Ultra-endurance races offer an interesting opportunity to study decrease in body fat, but there seem to be differences between multistage races and non-stop races. In non-stop ultra-endurance races, it has been shown that athletes may undergo an enormous energy deficit2 7 8 and non-stop ultra-endurance performances lead to a considerable decrease in body mass.2 79 In contrast, in multistage races with stages during the day and rest at night, body mass has been shown to remain stable10 or even increase.3 However, recent studies of multistage races showed that skeletal muscle mass was reduced during a multistage run,11 whereas fat mass was reduced during a multistage ultra-triathlon.12

For non-stop races, there are no studies showing whether the decrease in body mass is associated with a decrease in fat mass or skeletal muscle mass. For this study, we investigated whether athletes had decrease in body mass in a non-stop ultra-triathlon (the Triple Iron Triathlon Germany 2006), and whether this decrease was due to a reduction in adipose subcutaneous tissue or in skeletal muscle mass.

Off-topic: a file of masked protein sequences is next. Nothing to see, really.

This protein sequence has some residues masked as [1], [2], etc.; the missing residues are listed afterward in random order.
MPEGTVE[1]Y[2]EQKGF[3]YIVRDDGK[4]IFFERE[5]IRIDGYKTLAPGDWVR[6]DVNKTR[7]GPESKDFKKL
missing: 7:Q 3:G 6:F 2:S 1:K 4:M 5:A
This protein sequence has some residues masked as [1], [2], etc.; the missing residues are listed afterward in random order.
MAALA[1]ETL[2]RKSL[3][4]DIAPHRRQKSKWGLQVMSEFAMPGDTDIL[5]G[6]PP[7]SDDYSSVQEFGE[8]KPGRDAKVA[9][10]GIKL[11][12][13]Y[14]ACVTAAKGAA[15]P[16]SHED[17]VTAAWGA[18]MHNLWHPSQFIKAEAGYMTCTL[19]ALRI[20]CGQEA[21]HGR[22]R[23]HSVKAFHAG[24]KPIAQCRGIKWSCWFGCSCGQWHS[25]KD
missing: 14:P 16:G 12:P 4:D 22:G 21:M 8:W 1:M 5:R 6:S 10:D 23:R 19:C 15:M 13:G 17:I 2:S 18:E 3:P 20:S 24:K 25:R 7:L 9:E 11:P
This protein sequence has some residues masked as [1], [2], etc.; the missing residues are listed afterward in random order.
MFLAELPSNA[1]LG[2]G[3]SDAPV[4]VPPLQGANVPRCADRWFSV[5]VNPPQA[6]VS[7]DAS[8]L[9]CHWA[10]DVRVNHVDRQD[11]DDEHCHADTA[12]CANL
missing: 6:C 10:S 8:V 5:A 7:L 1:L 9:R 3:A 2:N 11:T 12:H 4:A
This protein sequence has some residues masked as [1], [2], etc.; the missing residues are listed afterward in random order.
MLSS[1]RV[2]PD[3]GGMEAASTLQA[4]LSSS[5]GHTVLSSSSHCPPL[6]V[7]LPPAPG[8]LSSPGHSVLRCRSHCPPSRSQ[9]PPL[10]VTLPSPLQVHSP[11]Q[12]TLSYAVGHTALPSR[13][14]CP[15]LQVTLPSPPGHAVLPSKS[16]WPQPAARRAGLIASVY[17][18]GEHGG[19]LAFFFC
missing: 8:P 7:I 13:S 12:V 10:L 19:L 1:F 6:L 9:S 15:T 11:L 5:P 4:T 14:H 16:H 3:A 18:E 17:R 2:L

All participants of the “Triple Iron Triathlon Germany 2006” in Lensahn, Schleswig-Holstein, Germany, were contacted by a separate newsletter from the organiser 3 months before the start of the race and asked to participate in our investigation. In total, 29 athletes (1 woman, 28 men) intended to start in the race; 25 (1 woman, 24 men) actually entered it. A total of 22 male Caucasian triathletes entered our study, and all gave their informed written consent.

The race

From 28–30 July 2006, the 15th Triple Iron Triathlon Germany took place in Lensahn, Schleswig-Holstein, Germany, comprising 11.6 km swimming, 540 km cycling and 126.6 km running. The race started at 07:00 on 28 July.

Swimming took place in a 50-m heated outdoor pool at a temperature of 25°C, and wetsuits were allowed. After passing the transition area, 67 laps of a hilly course of 8 km/lap had to be cycled in the surroundings of the town. After the cycling section, athletes had to change to the flat run course of 96 laps with 1.31 km per lap in the town of Lensahn. The cycling course was nearly free of road traffic, and the running course was completely free of traffic and illuminated during the night. All athletes had their own support crew to provide nutrition and change of material and equipment. The athletes had to arrive at the finish line within 58 h of the race start.